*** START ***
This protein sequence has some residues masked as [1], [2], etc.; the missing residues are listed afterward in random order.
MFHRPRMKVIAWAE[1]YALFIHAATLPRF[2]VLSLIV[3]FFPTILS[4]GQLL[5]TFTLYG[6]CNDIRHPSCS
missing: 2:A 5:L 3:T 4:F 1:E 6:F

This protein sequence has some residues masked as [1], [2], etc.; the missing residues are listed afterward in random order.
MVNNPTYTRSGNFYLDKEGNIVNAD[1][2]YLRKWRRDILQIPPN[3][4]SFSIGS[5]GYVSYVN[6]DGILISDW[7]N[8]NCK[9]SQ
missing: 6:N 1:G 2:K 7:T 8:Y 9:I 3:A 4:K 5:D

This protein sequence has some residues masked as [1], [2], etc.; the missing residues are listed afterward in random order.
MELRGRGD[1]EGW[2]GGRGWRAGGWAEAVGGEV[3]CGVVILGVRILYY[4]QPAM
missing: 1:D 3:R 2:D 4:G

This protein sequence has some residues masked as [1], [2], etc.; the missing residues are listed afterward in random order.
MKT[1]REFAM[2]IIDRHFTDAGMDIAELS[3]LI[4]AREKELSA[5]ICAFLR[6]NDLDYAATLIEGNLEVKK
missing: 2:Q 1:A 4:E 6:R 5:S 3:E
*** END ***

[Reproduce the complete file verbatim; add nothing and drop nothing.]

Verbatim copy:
This protein sequence has some residues masked as [1], [2], etc.; the missing residues are listed afterward in random order.
MFHRPRMKVIAWAE[1]YALFIHAATLPRF[2]VLSLIV[3]FFPTILS[4]GQLL[5]TFTLYG[6]CNDIRHPSCS
missing: 2:A 5:L 3:T 4:F 1:E 6:F

This protein sequence has some residues masked as [1], [2], etc.; the missing residues are listed afterward in random order.
MVNNPTYTRSGNFYLDKEGNIVNAD[1][2]YLRKWRRDILQIPPN[3][4]SFSIGS[5]GYVSYVN[6]DGILISDW[7]N[8]NCK[9]SQ
missing: 6:N 1:G 2:K 7:T 8:Y 9:I 3:A 4:K 5:D

This protein sequence has some residues masked as [1], [2], etc.; the missing residues are listed afterward in random order.
MELRGRGD[1]EGW[2]GGRGWRAGGWAEAVGGEV[3]CGVVILGVRILYY[4]QPAM
missing: 1:D 3:R 2:D 4:G

This protein sequence has some residues masked as [1], [2], etc.; the missing residues are listed afterward in random order.
MKT[1]REFAM[2]IIDRHFTDAGMDIAELS[3]LI[4]AREKELSA[5]ICAFLR[6]NDLDYAATLIEGNLEVKK
missing: 2:Q 1:A 4:E 6:R 5:S 3:E